We are thrilled to display these Library gems which continue to inspire imagination and new stories, as told through the talents of these wonderful artists. Special thanks to our sponsors People’s United Bank for making this exhibit possible. The Now & Then exhibit is on view until July 22, 2017.

Keep an eye out for our other anniversary activities including My Card, My Story for you to tell us your library story right now! #PPL150 #PPLcelebrates

13 Reasons Why Resource Library

posted: , by Brandie Burrows
tags: Adults | Teens | Health

On May 31st we held an open forum for teens, parents, caregivers and educators on the topic of suicide and 13 Reasons Why. Experts from NAMI Maine, SARSSM, YAAPP, and others were on hand to discuss the Netflix series and the YA novel it is based on. The story revolves around a 17 year old girl, Hannah Baker, who commits suicide. She leaves behind audio recordings to 13 people she perceives as playing a role in her suicide.

Due to the realistic and graphic depictions presented, we wanted to create a resource library for parents, teens, caregivers, and educators to refer to. We will update this list as needed.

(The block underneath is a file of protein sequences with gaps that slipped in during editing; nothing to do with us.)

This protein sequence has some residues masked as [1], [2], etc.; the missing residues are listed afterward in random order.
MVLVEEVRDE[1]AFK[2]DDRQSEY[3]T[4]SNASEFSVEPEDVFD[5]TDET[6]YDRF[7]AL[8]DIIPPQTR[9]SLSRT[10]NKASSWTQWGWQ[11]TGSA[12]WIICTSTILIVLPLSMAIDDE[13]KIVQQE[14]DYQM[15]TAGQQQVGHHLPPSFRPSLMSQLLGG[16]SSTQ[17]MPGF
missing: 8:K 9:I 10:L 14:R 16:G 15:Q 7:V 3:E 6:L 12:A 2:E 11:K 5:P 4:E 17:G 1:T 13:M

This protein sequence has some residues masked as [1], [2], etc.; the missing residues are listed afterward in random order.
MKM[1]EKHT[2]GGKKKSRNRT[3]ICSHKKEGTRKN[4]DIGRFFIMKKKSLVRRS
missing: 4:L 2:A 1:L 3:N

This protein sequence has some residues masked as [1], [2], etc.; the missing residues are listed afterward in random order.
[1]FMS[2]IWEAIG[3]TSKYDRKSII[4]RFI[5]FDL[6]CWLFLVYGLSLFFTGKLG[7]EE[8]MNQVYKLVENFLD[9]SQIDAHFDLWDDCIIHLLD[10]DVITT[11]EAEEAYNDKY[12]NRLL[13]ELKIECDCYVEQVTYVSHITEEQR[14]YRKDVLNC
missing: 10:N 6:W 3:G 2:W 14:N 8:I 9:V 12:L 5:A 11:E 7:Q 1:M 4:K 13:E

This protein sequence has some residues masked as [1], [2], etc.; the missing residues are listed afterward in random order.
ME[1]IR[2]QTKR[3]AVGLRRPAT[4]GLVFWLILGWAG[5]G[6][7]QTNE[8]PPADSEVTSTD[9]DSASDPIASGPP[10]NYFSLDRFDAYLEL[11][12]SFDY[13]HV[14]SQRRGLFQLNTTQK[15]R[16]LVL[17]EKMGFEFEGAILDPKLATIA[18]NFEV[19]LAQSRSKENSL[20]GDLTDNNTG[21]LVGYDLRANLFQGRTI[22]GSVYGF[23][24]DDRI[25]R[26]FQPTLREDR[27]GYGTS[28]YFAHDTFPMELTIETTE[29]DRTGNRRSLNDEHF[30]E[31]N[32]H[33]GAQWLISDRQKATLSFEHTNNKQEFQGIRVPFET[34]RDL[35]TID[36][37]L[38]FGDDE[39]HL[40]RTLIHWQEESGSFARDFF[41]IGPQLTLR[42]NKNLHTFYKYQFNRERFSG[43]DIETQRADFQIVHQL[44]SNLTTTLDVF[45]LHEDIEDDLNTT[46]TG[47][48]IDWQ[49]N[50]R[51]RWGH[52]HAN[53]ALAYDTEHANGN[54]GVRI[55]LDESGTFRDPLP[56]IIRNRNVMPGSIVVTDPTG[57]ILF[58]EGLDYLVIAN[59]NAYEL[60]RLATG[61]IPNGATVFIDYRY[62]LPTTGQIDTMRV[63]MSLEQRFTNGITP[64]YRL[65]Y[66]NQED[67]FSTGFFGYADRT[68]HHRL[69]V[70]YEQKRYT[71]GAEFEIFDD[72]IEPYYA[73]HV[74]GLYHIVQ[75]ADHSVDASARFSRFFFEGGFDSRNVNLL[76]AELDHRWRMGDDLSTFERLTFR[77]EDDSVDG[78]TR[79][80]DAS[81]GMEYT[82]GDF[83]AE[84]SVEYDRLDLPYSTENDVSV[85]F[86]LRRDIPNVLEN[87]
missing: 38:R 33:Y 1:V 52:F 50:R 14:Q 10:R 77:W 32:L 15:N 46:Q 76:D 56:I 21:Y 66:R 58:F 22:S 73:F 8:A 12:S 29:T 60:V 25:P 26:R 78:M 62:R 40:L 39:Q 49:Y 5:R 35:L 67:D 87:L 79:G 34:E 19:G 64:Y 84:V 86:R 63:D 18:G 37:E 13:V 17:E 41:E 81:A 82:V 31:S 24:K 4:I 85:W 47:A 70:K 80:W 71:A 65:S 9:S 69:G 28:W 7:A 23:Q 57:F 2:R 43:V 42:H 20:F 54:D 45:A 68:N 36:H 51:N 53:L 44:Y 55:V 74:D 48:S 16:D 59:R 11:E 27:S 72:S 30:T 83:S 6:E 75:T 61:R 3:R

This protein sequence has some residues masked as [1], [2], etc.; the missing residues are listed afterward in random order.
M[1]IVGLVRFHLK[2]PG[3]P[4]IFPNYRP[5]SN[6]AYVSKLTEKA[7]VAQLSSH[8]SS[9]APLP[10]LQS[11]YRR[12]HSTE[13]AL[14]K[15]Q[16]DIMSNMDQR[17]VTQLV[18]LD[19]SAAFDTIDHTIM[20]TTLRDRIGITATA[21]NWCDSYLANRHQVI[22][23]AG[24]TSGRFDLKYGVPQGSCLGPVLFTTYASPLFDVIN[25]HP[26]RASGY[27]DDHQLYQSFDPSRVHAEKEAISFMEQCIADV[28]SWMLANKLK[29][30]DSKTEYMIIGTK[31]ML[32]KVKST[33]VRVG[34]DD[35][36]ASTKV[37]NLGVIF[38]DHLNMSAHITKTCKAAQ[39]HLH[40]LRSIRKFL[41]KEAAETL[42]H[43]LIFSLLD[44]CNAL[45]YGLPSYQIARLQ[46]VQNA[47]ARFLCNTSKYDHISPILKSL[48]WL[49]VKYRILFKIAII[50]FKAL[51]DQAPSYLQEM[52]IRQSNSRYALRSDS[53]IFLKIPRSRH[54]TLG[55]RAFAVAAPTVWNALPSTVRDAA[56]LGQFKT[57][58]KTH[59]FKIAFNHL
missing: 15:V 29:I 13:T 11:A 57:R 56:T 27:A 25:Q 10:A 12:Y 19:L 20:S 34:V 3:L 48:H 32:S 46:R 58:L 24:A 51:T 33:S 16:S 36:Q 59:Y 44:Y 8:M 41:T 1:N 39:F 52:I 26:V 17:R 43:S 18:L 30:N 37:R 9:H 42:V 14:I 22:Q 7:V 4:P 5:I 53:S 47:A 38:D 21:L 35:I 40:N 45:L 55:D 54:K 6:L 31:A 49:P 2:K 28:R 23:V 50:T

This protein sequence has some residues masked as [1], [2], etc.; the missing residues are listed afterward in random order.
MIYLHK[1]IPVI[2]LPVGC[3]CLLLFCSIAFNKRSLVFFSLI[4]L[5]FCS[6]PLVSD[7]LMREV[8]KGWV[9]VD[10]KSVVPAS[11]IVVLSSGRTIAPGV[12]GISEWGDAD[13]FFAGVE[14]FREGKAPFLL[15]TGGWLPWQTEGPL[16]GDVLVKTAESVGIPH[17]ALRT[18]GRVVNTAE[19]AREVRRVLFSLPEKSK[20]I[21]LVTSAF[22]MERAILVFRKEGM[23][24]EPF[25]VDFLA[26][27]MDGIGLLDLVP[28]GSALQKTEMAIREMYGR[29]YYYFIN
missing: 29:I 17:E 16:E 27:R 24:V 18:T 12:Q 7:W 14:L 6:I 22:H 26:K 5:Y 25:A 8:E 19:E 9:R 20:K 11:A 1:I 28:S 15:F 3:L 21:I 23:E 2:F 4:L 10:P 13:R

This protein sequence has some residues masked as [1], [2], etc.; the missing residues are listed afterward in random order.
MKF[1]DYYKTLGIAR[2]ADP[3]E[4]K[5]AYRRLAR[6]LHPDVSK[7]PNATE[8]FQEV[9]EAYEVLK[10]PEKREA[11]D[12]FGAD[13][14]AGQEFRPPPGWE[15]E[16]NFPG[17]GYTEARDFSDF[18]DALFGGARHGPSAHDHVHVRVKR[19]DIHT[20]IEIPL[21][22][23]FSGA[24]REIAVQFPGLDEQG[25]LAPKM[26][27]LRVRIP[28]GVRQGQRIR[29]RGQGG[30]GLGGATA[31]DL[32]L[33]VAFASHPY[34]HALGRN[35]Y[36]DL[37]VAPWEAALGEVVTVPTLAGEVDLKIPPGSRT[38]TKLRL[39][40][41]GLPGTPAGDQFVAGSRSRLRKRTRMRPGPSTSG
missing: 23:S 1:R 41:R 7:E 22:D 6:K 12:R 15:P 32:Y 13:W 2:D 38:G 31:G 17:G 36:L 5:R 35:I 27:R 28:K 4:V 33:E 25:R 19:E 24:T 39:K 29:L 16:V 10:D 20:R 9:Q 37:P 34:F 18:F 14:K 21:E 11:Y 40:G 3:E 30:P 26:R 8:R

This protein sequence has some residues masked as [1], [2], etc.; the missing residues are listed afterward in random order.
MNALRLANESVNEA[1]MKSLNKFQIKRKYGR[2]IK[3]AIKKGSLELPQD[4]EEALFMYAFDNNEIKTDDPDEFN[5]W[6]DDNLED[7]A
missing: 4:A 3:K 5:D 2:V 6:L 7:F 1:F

Local help and resources:

NAMI Maine (National Alliance on Mental Health)

Sexual Assault Response Service of Southern Maine (SARSSM)

Young Adult Abuse Prevention Program (YAAPP)

Maine Behavioral Healthcare

Portland Defending Childhood

Portland Public Library print resources

Portland Public Library teen resources

National help and resources:

A Counselor’s Guide to Mental Health and Wellness

National Suicide Prevention Hotline (Crisis Text Line), 1-800-273-TALK (8255), or text “START” to 741741

Center for Disease Control Suicide Datasheet

American Foundation for Suicide Prevention

NASP Preventing Youth Suicide: Tips for Parents & Educators

SAMHSA Prevention Suicide: A Toolkit for High Schools

Suicide Prevention Resource Center, After a Suicide: Toolkit for Schools

National Child Traumatic Stress Network

Futures Without Violence

Coalition to Support Grieving Students

Foundation for the Advancement of Alcohol Responsibility

The National Center for Victims of Crime

National Sexual Violence Resource Center

The Trevor Project (A national 24-hour, toll free confidential suicide hotline for LGBTQ youth.)

Resources specific to 13 Reasons Why:

National Association of School Psychologists: “’13 Reasons Why’ Netflix Series: Considerations for Educators

Child Mind Institute: “Why Talk to Kids About ’13 Reasons Why.'”

The Jed Foundation and SAVE: “13 Reasons Why: Talking Points for Viewing & Discussing the Netflix Series

NAMI: “13 Reasons Why” Hurts Vulnerable Teens

American Psychiatric Association: 13 Mental Health Questions about 13 Reasons Why

Teen Librarian Toolbox: “Thinking About 13 Reasons Why–Teens, Mental Health, and Media”